By Lynn K. Ching
Perhaps you had a foreign bank account or securities account from prior years of your youth, or maybe you inherited income-producing rental property located in a foreign country, or was the beneficiary of a gift from a foreign person – to name a few.
If so, you may have an obligation to disclose your interest in foreign assets to the Internal Revenue Service (IRS) and The Financial Crimes Enforcement Network (FinCen). These disclosure forms include but are not limited to FBAR, Forms 3520 and 3520A, Form 8938 and Form 5471.
Failure to do so may subject you to onerous civil penalties and/or criminal liability.
Non-Willful Failure to File Disclosure Forms
For those taxpayers who just did not know of their filing obligation or perhaps knew about it but mistakenly believed that they were exempt from having to file the disclosure forms, the IRS has an expanded Streamline Program to bring you into compliance.
To qualify for the 2022 IRS Streamlined Program:
Taxpayers must certify that conduct was not willful. Taxpayers using either the Streamlined Foreign Offshore Procedures or the Streamlined Domestic Offshore Procedures, will be required to certify, in accordance with the specific instructions set forth below, that the failure to report all income, pay all tax and submit all required information returns, including FBARs (FinCEN Form 114, previously Form TD F 90-22,1) was due to non-willful conduct. Non-willful conduct is conduct that is due to negligence inadvertence, or mistake or conduct that is the result of a good faith misunderstanding of the requirements of the law.
IRS has NOT initiated a civil examination of taxpayer’s returns for any taxable year. If the IRS has initiated a civil examination of taxpayer’s returns for any taxable year, regardless of whether the examination relates to undisclosed foreign financial assets, the taxpayer will not be eligible to use the streamlined procedures. Taxpayers under examination may consult with their agent. Similarly, a taxpayer under criminal investigation by IRS Criminal Investigation is also ineligible to use the streamlined procedures.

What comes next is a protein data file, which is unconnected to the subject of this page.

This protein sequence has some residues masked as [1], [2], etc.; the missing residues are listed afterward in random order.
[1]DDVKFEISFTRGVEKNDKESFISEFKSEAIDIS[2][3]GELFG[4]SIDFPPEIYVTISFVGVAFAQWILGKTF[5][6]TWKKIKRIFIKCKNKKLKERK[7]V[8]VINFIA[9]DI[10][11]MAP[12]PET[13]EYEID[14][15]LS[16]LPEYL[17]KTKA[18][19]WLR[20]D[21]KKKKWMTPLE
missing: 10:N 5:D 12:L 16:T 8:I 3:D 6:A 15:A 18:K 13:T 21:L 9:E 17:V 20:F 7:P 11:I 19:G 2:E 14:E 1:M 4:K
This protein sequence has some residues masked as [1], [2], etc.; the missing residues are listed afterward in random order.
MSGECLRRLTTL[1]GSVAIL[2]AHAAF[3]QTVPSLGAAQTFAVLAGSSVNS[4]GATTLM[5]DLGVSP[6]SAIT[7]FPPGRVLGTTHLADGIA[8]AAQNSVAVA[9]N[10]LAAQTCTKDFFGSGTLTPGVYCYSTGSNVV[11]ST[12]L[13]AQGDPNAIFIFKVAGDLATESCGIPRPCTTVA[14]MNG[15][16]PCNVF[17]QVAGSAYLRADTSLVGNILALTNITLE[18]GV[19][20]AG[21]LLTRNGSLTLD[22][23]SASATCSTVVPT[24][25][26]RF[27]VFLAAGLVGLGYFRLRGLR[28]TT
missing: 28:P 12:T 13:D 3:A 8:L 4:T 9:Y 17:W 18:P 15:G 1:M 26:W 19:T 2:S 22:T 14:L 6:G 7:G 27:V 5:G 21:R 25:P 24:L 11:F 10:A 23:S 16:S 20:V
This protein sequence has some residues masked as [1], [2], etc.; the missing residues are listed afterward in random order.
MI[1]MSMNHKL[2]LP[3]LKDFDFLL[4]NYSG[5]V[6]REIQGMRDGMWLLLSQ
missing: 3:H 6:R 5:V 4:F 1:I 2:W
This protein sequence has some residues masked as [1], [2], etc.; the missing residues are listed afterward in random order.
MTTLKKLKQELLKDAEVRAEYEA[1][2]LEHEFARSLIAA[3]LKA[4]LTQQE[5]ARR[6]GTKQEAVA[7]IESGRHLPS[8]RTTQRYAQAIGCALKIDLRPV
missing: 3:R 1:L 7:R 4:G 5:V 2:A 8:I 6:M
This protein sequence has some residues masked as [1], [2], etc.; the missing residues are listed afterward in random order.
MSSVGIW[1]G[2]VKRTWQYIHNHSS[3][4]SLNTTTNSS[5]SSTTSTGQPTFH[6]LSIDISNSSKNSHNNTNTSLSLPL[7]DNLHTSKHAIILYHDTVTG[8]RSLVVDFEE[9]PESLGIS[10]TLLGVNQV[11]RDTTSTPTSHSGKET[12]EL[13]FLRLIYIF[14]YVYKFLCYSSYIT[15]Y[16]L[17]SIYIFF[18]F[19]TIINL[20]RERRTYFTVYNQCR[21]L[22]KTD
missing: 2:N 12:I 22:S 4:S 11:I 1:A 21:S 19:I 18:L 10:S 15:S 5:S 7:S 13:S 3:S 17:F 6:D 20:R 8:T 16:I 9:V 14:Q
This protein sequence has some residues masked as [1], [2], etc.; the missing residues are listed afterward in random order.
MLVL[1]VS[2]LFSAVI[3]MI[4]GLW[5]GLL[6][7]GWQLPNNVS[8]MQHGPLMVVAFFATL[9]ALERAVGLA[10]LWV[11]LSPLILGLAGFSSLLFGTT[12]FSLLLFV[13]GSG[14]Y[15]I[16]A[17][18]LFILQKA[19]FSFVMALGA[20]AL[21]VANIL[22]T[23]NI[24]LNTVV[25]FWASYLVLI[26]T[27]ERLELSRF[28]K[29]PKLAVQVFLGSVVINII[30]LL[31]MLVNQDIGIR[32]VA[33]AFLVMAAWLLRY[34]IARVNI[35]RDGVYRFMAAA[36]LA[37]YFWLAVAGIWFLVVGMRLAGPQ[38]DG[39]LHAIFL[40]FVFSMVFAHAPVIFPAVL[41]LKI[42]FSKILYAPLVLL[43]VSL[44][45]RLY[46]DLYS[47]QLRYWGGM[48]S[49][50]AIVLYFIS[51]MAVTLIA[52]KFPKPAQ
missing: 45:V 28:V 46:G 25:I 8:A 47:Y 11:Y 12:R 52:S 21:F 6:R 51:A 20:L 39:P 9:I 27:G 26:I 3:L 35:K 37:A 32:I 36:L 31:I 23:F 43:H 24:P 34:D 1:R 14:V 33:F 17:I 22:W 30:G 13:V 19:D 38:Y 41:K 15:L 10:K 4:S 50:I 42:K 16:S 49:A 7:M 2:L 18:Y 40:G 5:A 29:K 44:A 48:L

Taxpayers eligible to use streamlined procedures who have previously filed delinquent or amended returns must pay previous penalty assessments. Taxpayers eligible to use the streamlined procedures who have previously filed delinquent or amended returns in an attempt to address U.S. tax and information reporting obligations with respect to foreign financial assets (so-called “quiet disclosures” made outside of the Offshore Voluntary Disclosure Program (OVDP) or its predecessor programs) may still use the streamlined procedures by following the instructions set forth below. However, any penalty assessments previously made with respect to those filing will not be abated.
Taxpayers who want to participate in the streamlined procedures need
a valid Taxpayer Identification Number. All returns submitted under the
streamlined procedures must have a valid Taxpayer Identification Number. For U.S. citizens, resident aliens, and certain other individuals, the proper TIN is a valid Social Security Number (SSN). For individuals who are not eligible for an SSN or ITIN, your tax return will not be processed under the streamlined procedures. However, for taxpayers who are ineligible for an SSN but do not have an ITIN, a submission may be made under the streamlined procedures if accompanied by a complete ITIN application. Additional information on getting an ITIN is available.
Willful Failure to File Disclosure Forms
IRS Criminal Investigation Voluntary Disclosure Practice or streamlined procedures
Taxpayers who are concerned that their failure to report income, pay tax, and submit required information returns was due to willful conduct and who therefore seek assurance that they will not be subject to criminal liability and/or substantial monetary penalties should consider participating in the IRS Criminal Investigation Voluntary Disclosure Practice and should consult with their professional or legal advisers.
This article is not legal or tax advice. If you are in need of legal or tax advice, you should immediately consult a licensed attorney.